The arts practiced by John, Smith and Rob are all called Shaolin Kungfu, and they are all traceable back to the Shaolin Temple. But they are very different from one another.
John's version of Shaolin Kungfu consists mainly of forms meant for demonstration. Smith's version uses Taekwondo for combat. Rob's version is also mainly meant for demonstration, but it is characteristically different from John's. Rob may sometimes spar but he uses Kick-boxing instead of Shaolin techniques, and his sparring is different from Smith's.
These three versions represent the kinds of Shaolin Kungfu practiced by most people today. Our version of Shaolin Kungfu practiced in Shaolin Wahnam is passed down to us from two Shaolin monks who escaped the burning of the Shaolin Temple during the Qing Dynasty. It is very different from any of the three popular versions. The forms are similar but we emphasize internal force and apply Shaolin techniques for combat, whereas the three popular versions do not.
All available information today clearly indicates that Shaolin Kungfu practitioners in the past emphasized internal force (not muscular strength) and used Shaolin techniques (not Taekwondo or Kick-Boxing techniques). Hence, we sincerely believe that our version of Shaolin Kungfu is much closer to the kind of Shaolin Kungfu practiced in the past than versions that are practiced only for demonstration, or versions that use Taekwondo or Kick-Boxing for sparring, or versions that have no knowledge of internal force.
Understandably, practitioners of these other versions may vehemently disagree, and we regard this as their right and privilege. We do not dispute that their versions originally came from the Shaolin Temple, but we believe they are very different from the original.
The above description explains why and how our Shaolin Kungfu is different from the Shaolin Kungfu practiced by most other people today. To sum up, it is different because most other Shaolin lineages have gone through many generations and their earlier masters made modifications or changes to the original art, whereas our lineage, with only four generations, is very close to the origin and our earlier masters made special effort to keep to the original teaching. On the other hand, lineages from modern Shaolin monks are closer to the origin than ours, but they originated from modernized wushu and not from traditional Shaolin Kungfu. This answers the "why' part.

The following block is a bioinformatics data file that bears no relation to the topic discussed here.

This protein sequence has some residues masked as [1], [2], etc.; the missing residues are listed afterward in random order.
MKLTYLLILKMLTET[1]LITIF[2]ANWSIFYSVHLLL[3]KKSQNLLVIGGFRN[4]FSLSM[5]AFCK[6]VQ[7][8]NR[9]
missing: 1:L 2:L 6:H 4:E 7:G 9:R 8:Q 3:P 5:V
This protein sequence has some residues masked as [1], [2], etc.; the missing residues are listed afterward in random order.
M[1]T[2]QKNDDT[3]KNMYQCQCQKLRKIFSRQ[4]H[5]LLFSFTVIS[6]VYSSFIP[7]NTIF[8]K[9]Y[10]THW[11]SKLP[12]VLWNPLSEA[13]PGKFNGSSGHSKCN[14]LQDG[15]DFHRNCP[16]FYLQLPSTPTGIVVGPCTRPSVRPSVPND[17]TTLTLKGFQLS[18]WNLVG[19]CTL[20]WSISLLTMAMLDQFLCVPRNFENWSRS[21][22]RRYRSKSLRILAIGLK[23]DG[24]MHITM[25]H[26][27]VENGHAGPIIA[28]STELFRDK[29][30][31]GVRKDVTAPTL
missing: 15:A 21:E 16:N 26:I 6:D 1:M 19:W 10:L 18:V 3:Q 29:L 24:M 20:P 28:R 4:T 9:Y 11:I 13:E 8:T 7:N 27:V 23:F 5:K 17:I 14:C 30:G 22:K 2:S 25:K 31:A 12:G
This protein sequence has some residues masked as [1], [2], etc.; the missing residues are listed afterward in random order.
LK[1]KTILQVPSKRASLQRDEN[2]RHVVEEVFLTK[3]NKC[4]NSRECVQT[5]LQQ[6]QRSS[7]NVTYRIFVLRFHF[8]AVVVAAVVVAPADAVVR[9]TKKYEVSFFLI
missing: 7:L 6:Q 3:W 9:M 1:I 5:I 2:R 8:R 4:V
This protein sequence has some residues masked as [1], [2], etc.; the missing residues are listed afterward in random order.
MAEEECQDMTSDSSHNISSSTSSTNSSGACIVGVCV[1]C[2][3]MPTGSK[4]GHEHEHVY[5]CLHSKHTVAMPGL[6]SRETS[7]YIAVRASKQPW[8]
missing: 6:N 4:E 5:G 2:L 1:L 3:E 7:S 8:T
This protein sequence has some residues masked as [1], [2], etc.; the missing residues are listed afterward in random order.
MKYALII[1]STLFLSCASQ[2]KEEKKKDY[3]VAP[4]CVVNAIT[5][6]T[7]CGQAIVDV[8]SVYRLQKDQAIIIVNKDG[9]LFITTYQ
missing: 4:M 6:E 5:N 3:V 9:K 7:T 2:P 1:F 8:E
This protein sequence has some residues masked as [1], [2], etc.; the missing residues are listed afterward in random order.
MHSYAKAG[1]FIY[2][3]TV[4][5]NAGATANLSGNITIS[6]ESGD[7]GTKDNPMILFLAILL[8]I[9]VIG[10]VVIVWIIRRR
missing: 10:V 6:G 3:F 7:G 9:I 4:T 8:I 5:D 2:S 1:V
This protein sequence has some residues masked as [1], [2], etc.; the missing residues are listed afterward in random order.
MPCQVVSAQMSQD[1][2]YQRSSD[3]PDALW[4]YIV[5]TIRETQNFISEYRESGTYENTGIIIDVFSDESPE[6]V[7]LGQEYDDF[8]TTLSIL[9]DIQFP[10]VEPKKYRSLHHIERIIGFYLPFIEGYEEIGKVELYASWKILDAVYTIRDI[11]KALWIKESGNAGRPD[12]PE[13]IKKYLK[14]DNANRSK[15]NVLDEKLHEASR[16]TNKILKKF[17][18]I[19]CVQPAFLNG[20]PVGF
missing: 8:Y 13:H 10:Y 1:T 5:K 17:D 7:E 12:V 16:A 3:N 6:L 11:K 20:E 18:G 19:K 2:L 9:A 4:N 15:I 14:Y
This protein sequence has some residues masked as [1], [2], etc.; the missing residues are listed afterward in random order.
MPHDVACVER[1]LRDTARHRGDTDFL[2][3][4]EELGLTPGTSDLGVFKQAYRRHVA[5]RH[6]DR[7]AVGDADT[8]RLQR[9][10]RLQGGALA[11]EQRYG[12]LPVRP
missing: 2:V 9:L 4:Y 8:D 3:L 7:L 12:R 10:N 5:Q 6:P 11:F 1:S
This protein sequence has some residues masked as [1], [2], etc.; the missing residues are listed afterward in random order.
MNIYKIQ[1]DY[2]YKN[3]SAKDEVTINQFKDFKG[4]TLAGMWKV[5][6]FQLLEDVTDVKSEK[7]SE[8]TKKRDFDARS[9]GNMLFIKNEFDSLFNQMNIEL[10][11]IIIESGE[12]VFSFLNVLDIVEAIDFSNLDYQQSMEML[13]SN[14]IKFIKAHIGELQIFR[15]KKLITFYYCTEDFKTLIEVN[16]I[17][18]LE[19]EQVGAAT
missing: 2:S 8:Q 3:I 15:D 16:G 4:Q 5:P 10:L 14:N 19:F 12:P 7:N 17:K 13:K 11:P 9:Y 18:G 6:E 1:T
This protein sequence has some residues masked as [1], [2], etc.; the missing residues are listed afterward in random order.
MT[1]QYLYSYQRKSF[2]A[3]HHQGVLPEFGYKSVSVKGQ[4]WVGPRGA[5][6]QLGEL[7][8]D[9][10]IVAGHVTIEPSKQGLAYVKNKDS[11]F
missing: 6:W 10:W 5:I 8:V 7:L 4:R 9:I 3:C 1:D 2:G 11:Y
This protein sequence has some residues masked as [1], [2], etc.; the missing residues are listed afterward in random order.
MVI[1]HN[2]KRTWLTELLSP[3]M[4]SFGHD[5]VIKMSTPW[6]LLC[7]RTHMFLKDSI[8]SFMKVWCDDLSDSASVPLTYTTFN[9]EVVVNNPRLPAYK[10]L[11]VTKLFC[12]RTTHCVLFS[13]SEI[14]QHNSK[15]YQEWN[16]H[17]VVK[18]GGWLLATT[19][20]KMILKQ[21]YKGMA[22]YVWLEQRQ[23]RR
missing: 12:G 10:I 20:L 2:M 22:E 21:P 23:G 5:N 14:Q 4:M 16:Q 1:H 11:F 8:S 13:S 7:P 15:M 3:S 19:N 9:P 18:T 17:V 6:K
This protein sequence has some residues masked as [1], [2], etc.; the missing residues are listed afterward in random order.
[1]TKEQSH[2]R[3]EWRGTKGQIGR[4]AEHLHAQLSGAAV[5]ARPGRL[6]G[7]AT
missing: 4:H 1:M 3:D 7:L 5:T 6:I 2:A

Regarding the “how” part, we train our Shaolin Kungfu for health, combat efficiency and spiritual cultivation, which we believe were the aims of the Shaolin Kungfu originally practiced in the Shaolin Temple. Many practitioners of other versions train for demonstrations, and many others train only for health, some with an explicit declaration that their “kungfu” is not for fighting.
On the other hand, those who train for combat do not apply Shaolin techniques for combat, they apply Taekwondo, Kick-Boxing or techniques of other martial arts. Some even say that Shaolin techniques cannot be used for fighting. Many of them also routinely hurt themselves in their sparring.
Few practitioners of other versions train internal force or train for spiritual cultivation, although many of them talk about internal force and spirituality in theory. Many of them advocate external methods of training like hitting sandbags and weight lifting, which internal training discourages, and many of them are visibly stressful and aggressive, which indicates a lack of spiritual cultivation.
I've heard that Chi gong or Taiji can helphuman to have better eye sight. Is this true?
— Nicholas, Italy
Yes, it is true that chi kung as well as great kungfu like Shaolin and Taijiquan that incorporate chi kung can help to improve eye-sight.
I am over 60 years old and I work on my computer many hours a day, yet I do not need to wear spectacles. All my children were told by eye specialists who went to their schools to test school children's eye-sight, to wear spectacles, but I objected. My children practiced chi kung, especially the Shaolin Eight Eye Techniques, and all of them do not have to wear spectacles. (The specialists' judgments caused me to suspect whether their “free” service to examine school children's eye-sight was a disguised way to sell spectacles!). Many of my students wore spectacles before they learned chi kung or kungfu from me, and threw away their spectacles after a few months.